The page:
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8 NEWS TRENDS Architects optimistic on future workloads


Architects’ predictions of future work continued to buck the trend of Covid gloom in September, however this was largely limited to optimism in the private housing market, and smaller firms outside London.


The RIBA Future Workload Index continued to rise slightly as in preceding months, to +9, with 31 per cent of practices expecting a workload increase over the remaining three months of 2020. Of respondents surveyed, 22 per cent were expecting a decrease in workload, and 47 per cent were expecting workloads to remain the same.


The anticipated growth continues to be driven by optimism about private housing, by smaller practices, and by practices working outside London and the south. For larger practices, and for those across the south, there was greater pessimism about future workloads. 58 per


CULTURAL & FAITH Million-brick ‘prayer landmark’ given green light


Snug Architects’ design for a new “national prayer landmark” has been given the green light for construction on a site near Coleshill, just outside Birmingham.


The colossal structure, named Eternal


Wall of Answered Prayer, will eclipse the Angel of the North to stand 169 ft high. It is expected to attract 300,000 visitors each year, and contribute £9.3m to the Warwickshire economy. Constructed of one million bricks, the structure will be “one of the biggest crowd-created collaborative projects in the world,” according to the architects. It will “digitally link every single brick to a personal story of answered prayer submitted from individuals across the UK.” Using interactive technology and a bespoke app, visitors will be able to use their smart device, holding it against any brick to read the specific answered prayer story behind each one.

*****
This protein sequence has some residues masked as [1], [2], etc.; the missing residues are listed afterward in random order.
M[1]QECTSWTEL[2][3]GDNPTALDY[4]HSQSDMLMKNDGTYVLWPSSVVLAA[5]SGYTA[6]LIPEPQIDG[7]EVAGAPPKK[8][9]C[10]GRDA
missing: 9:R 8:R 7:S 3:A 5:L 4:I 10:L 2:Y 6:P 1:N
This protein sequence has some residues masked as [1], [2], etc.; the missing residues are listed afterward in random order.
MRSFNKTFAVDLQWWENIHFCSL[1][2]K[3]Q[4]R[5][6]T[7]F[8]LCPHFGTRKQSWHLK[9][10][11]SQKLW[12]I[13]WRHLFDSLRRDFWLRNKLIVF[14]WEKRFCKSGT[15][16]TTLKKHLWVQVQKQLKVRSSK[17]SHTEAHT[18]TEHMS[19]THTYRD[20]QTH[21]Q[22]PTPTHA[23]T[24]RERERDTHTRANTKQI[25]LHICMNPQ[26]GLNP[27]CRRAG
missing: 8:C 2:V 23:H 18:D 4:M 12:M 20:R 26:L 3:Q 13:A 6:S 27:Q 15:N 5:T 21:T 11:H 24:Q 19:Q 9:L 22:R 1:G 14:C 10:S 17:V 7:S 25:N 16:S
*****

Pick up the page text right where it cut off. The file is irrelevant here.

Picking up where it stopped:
cent of practices overall expected profits to fall over the next 12 months (down from 65 per cent in August), and 6 per cent expected that drop to threaten practices’ viability.


In terms of regional variance, the Midlands & East Anglia were positive about their future workload for the first time in six months, with an increase to +10 in September, up from -9 in August. Wales & the West was the most optimistic area; returning a balance figure of +40 in September, up 10 points from August. The north of England also remained positive about workload (at +16), though down six points from August.


Confidence was lower in London and the south – the latter slipped back into negative territory in September, posting a balance figure of -2. London has not posted a positive balance figure since February, said RIBA – in September the


balance figure was -12, down three points from the previous month. Of London practices, 12 per cent also reported concerns about their long-term viability, a slight fall from last month’s figure of 14 per cent.


Small practices (1 - 10 staff) remained the most optimistic, with a workload figure of +10, up two points from August, while large and medium-sized practices (11 – 50 and 51+ staff) slipped back further in confidence, to -9 in September, compared to zero in August, and +13 in July. When it came to architects’ views on individual sectors, private housing continued to be the only one where growth was anticipated, returning a balance figure of +17, the same as the previous two months. The commercial sector rose five points to -15, the public sector rose by a point to -5 and the community sector fell five points to -11.


After North Warwickshire Borough Council granted planning permission, central government ratified the decision, giving the project’s CEO Richard Gamble, architect Paul Bulkeley, and the


wider team the go-ahead to start construction.


Construction is expected to begin in spring 2021 with completion in autumn slated for 2022.


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ADF NOVEMBER 2020


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